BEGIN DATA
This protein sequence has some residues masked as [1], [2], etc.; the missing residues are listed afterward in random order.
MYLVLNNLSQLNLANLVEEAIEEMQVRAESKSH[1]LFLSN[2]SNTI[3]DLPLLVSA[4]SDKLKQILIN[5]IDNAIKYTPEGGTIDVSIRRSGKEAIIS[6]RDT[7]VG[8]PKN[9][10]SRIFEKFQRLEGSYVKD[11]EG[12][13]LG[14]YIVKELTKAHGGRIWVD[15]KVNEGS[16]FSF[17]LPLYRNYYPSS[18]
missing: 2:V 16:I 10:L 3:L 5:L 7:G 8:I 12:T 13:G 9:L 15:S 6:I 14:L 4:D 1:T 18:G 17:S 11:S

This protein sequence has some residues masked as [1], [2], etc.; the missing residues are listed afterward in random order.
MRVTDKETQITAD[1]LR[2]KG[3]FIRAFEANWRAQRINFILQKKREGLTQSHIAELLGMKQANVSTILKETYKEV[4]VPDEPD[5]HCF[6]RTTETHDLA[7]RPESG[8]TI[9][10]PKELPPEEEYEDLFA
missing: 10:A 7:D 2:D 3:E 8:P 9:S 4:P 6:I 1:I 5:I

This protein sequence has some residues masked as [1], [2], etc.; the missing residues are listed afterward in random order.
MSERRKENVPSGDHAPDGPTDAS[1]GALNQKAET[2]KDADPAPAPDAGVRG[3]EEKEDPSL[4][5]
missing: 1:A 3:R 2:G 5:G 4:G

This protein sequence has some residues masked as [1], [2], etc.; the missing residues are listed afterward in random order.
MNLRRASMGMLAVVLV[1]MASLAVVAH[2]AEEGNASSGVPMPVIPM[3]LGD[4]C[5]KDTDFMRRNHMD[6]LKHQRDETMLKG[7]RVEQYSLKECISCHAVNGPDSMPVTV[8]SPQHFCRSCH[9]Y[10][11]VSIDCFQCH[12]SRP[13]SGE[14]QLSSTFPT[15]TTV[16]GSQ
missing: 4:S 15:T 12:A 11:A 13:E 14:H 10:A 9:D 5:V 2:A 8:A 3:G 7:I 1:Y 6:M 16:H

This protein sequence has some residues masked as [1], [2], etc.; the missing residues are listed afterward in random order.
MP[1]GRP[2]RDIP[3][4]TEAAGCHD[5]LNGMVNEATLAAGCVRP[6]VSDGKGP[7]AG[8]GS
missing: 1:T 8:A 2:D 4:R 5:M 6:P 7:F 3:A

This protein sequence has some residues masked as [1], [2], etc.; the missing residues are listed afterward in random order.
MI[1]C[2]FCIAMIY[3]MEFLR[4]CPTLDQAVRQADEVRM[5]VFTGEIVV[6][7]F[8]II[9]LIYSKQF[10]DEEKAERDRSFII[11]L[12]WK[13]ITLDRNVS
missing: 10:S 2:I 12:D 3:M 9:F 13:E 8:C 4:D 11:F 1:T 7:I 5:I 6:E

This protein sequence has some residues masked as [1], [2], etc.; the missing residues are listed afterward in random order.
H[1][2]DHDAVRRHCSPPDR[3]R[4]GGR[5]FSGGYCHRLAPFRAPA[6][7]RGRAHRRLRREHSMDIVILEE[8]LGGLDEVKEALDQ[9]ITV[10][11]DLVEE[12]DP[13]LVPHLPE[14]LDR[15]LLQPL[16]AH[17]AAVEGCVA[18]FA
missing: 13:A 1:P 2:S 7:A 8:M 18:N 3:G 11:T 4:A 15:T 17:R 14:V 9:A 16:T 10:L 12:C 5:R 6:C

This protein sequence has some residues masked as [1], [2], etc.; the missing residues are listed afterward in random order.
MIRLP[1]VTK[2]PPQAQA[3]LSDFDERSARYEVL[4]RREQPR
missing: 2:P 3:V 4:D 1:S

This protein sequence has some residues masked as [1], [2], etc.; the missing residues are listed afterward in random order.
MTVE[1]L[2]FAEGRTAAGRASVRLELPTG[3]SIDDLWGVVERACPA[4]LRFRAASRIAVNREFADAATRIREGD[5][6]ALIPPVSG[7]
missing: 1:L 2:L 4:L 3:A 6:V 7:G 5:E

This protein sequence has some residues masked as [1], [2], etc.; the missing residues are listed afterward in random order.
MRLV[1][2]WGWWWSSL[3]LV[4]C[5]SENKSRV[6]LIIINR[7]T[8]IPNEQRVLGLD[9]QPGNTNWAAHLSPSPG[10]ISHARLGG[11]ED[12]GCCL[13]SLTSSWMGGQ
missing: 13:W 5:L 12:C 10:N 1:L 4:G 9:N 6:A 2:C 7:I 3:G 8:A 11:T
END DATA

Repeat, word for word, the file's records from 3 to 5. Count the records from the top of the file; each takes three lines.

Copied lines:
This protein sequence has some residues masked as [1], [2], etc.; the missing residues are listed afterward in random order.
MSERRKENVPSGDHAPDGPTDAS[1]GALNQKAET[2]KDADPAPAPDAGVRG[3]EEKEDPSL[4][5]
missing: 1:A 3:R 2:G 5:G 4:G

This protein sequence has some residues masked as [1], [2], etc.; the missing residues are listed afterward in random order.
MNLRRASMGMLAVVLV[1]MASLAVVAH[2]AEEGNASSGVPMPVIPM[3]LGD[4]C[5]KDTDFMRRNHMD[6]LKHQRDETMLKG[7]RVEQYSLKECISCHAVNGPDSMPVTV[8]SPQHFCRSCH[9]Y[10][11]VSIDCFQCH[12]SRP[13]SGE[14]QLSSTFPT[15]TTV[16]GSQ
missing: 4:S 15:T 12:A 11:A 13:E 14:H 10:A 9:D 5:V 2:A 8:A 3:G 7:I 1:Y 6:M 16:H

This protein sequence has some residues masked as [1], [2], etc.; the missing residues are listed afterward in random order.
MP[1]GRP[2]RDIP[3][4]TEAAGCHD[5]LNGMVNEATLAAGCVRP[6]VSDGKGP[7]AG[8]GS
missing: 1:T 8:A 2:D 4:R 5:M 6:P 7:F 3:A